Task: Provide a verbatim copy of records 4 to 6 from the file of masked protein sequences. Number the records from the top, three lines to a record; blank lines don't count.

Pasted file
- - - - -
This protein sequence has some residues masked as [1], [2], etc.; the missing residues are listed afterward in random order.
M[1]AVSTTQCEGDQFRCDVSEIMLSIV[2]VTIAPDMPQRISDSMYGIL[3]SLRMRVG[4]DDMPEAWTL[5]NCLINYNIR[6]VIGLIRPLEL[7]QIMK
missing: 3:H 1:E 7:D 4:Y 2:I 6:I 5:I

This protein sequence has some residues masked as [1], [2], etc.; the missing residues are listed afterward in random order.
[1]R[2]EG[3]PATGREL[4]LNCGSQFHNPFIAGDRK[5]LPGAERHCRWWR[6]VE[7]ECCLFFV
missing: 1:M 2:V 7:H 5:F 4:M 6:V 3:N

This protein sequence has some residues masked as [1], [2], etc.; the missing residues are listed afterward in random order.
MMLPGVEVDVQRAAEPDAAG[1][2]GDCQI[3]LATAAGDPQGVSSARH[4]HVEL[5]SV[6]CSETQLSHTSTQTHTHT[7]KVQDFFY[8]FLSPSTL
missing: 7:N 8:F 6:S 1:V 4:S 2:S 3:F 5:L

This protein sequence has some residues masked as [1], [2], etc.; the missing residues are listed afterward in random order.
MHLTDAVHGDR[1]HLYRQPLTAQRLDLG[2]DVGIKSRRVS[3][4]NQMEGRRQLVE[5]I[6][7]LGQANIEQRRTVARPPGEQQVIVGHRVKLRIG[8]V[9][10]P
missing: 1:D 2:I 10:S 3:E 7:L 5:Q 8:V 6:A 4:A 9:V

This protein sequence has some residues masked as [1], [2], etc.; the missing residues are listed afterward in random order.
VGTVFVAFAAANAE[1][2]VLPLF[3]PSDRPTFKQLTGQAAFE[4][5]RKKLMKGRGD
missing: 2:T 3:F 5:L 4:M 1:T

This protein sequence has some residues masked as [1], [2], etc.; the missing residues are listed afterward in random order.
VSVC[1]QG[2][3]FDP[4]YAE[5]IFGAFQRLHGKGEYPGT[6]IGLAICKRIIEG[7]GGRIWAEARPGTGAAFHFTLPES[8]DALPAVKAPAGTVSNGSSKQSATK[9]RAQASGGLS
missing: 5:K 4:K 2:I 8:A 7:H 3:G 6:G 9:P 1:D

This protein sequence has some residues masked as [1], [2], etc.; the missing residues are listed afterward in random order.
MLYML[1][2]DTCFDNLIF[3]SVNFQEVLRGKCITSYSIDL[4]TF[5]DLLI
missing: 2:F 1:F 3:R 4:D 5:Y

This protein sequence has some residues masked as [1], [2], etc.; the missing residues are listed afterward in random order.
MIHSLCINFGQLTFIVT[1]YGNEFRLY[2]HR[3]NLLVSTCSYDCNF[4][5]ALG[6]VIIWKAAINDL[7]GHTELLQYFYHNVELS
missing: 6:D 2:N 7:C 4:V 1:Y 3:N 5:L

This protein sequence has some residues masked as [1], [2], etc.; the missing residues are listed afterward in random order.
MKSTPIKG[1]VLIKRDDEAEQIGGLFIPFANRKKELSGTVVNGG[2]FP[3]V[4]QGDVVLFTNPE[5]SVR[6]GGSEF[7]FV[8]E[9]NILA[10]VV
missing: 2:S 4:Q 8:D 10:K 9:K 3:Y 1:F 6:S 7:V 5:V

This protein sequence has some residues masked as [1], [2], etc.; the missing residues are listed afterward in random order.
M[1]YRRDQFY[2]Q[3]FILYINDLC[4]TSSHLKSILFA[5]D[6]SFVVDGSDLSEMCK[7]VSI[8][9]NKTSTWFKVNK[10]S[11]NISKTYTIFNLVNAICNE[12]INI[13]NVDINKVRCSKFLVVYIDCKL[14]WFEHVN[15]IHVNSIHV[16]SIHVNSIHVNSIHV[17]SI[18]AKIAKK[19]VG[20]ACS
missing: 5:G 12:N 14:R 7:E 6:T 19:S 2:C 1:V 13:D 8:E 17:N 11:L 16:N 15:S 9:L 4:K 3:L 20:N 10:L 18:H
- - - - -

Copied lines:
This protein sequence has some residues masked as [1], [2], etc.; the missing residues are listed afterward in random order.
MHLTDAVHGDR[1]HLYRQPLTAQRLDLG[2]DVGIKSRRVS[3][4]NQMEGRRQLVE[5]I[6][7]LGQANIEQRRTVARPPGEQQVIVGHRVKLRIG[8]V[9][10]P
missing: 1:D 2:I 10:S 3:E 7:L 5:Q 8:V 6:A 4:A 9:V

This protein sequence has some residues masked as [1], [2], etc.; the missing residues are listed afterward in random order.
VGTVFVAFAAANAE[1][2]VLPLF[3]PSDRPTFKQLTGQAAFE[4][5]RKKLMKGRGD
missing: 2:T 3:F 5:L 4:M 1:T

This protein sequence has some residues masked as [1], [2], etc.; the missing residues are listed afterward in random order.
VSVC[1]QG[2][3]FDP[4]YAE[5]IFGAFQRLHGKGEYPGT[6]IGLAICKRIIEG[7]GGRIWAEARPGTGAAFHFTLPES[8]DALPAVKAPAGTVSNGSSKQSATK[9]RAQASGGLS
missing: 5:K 4:K 2:I 8:A 7:H 3:G 6:G 9:P 1:D